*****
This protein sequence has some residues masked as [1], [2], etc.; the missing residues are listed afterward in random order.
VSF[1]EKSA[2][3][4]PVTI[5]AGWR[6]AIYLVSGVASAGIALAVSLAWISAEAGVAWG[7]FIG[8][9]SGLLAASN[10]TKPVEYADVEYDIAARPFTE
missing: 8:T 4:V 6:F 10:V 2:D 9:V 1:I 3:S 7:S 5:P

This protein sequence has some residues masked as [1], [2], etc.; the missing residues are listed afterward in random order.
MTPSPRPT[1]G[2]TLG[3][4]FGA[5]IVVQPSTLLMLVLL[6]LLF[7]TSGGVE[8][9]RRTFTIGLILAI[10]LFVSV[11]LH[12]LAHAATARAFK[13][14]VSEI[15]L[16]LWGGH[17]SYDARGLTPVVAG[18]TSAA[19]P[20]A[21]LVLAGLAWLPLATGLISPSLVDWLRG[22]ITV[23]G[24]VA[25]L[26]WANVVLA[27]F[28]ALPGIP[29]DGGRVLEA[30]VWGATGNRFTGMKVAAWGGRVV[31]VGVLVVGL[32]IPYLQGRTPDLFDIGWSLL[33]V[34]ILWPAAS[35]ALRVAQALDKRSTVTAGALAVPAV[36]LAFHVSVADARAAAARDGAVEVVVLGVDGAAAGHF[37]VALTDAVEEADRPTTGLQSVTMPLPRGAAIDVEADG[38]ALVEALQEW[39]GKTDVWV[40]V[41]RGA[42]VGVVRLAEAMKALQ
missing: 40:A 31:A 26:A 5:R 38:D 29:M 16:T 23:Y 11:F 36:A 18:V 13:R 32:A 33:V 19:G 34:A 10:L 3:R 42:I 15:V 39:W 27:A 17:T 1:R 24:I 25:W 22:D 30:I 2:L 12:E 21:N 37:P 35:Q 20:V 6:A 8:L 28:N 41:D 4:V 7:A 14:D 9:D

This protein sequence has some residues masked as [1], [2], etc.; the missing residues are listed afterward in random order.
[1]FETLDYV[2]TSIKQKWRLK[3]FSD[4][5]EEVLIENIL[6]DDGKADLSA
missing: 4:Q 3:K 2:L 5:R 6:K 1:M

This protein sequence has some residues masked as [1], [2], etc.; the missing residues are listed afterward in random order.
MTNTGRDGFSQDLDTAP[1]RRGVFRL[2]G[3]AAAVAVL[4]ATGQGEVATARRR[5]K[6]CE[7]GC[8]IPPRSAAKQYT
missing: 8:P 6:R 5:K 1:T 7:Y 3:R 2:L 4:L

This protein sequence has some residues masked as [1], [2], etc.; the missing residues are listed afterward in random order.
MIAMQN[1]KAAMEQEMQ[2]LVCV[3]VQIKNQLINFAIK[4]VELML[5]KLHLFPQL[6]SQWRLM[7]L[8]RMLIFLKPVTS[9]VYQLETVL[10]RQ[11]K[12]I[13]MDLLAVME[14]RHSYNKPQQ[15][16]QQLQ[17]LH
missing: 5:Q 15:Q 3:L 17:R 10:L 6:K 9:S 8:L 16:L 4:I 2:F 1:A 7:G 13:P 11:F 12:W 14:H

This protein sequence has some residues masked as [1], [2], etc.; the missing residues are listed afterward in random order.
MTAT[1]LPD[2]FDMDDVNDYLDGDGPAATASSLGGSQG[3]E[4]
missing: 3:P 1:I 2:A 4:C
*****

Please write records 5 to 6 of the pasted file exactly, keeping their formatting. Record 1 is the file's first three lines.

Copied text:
This protein sequence has some residues masked as [1], [2], etc.; the missing residues are listed afterward in random order.
MIAMQN[1]KAAMEQEMQ[2]LVCV[3]VQIKNQLINFAIK[4]VELML[5]KLHLFPQL[6]SQWRLM[7]L[8]RMLIFLKPVTS[9]VYQLETVL[10]RQ[11]K[12]I[13]MDLLAVME[14]RHSYNKPQQ[15][16]QQLQ[17]LH
missing: 5:Q 15:Q 3:L 17:R 10:L 6:K 9:S 8:L 16:L 4:I 2:F 1:A 7:G 13:P 11:F 12:W 14:H

This protein sequence has some residues masked as [1], [2], etc.; the missing residues are listed afterward in random order.
MTAT[1]LPD[2]FDMDDVNDYLDGDGPAATASSLGGSQG[3]E[4]
missing: 3:P 1:I 2:A 4:C